Gateshead Millennium Study: A longitudinal cohort study of children born in Gateshead 1999-2000

From June 2006
Project Leader(s): Professor Ashley Adamson
Staff: Dr Kathryn Parkinson, Dr Laura Basterfield, Dr Wendy Wrieden, Dr Angela Jones, Jessica Reilly, Dr Xanne Janssen (University of Strathclyde)
Contact: Prof Ashley Adamson
Sponsors: Current: Chief Scientist Office, Scotland [Previous: University of Strathclyde, NPRI, The Children's Foundation, Breathe North, The Mental Health Foundation and Gateshead PCT]

The Gateshead Millennium Study is a birth cohort of children born between June 1999 and May 2000. 1029 children born to 1011 mothers were recruited into the study which looked to find reasons for the problem of weight faltering in infancy. Since then, the study has also looked at iron deficiency, breastfeeding, weaning, food preferences, repetitive behaviours, physical activity, parenting styles and food knowledge. Up until school age we asked the parent/main carer to provide information by completing questionnaires. Since then we have visited the children at ages 7, 9, 12 and 15 years old in school and measured their physical activity, body composition and food intake, and asked them to complete questionnaires too. This has yielded data on topics such as sports club participation, eating attitudes, mental health, home environment, food knowledge and how they feel about eating. The last data sweep at age 15 focused on sedentary behaviour; this appears to have an important independent effect on cardiometabolic health and public health efforts are being made to promote breaks in sitting.  However, there is a dearth of evidence in this field, and the evidence from this study will contribute towards future interventions.

A new data sweep aims to build on this previous research by repeating earlier measures at age 17-18 years. This includes physical activity, sedentary behaviour, eating behaviour and attitudes.  Dietary intake is equally important to health.  We will continue to measure dietary intake, as well as important aspects of mental health, specifically quality of life and depression, which are associated with obesity in children and young people, and the prevalence of other lifestyle behaviours such as smoking and alcohol-drinking which can be risk factors for later physical and mental health problems. Impaired development in early life may lead to poor respiratory function and high blood pressure in later life, but as it is not known when these changes may start to occur, we will again measure lung function and blood pressure.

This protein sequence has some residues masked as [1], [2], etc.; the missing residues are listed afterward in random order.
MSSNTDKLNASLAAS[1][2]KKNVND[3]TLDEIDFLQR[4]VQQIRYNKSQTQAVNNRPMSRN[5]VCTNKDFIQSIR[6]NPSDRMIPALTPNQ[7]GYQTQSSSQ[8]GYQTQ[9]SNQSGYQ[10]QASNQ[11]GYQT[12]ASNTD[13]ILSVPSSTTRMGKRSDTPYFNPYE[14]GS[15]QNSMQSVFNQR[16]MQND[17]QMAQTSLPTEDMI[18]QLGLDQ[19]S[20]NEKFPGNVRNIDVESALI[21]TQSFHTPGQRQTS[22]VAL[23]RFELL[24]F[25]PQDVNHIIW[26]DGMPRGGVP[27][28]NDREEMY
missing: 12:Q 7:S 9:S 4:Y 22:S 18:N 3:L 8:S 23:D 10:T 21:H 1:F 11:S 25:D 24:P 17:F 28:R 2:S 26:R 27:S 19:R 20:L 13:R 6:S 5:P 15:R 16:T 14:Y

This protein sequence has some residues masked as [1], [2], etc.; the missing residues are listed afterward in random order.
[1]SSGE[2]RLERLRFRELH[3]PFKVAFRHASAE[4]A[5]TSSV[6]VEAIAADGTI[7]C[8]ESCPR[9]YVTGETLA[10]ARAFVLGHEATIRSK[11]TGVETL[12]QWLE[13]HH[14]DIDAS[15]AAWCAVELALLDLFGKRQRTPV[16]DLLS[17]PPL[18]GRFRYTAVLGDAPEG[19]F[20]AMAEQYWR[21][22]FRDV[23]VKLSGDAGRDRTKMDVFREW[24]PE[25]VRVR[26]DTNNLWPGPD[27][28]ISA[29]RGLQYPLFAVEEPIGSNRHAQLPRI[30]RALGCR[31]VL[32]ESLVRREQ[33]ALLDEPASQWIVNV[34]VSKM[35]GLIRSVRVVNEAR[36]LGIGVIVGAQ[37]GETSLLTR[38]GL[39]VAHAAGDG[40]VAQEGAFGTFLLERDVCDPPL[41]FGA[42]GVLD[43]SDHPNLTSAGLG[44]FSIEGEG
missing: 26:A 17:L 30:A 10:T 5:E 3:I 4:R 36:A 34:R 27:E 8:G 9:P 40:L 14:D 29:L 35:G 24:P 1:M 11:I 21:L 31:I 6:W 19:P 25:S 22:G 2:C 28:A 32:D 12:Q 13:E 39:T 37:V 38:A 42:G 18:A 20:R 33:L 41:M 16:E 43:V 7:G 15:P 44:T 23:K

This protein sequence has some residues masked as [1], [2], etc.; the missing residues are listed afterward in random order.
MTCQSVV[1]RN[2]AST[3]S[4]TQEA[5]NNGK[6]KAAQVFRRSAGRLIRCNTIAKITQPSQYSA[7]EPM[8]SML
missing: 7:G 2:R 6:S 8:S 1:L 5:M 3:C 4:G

Please visit the Gateshead Millennium Study website for more about what we have done so far.


Publications - To view all publications, please go directly to:


Current Collaborations

Prof John Reilly (University of Strathclyde)

Prof Charlotte Wright  (University of Glasgow)

Dr Anne Dale (Queen Elizabeth Hospital)

Dr Lorraine Brennan (University College Dublin)





Professor Ashley Adamson
Prof of Public Health Nutrition and NIHR Research Professor

Dr Laura Basterfield
Newcastle Biomedicine Faculty Research Fellow

Dr Angela Jones
Research Associate

Dr Kathryn Parkinson
Senior Research Associate

Dr Wendy Wrieden
Principal Research Associate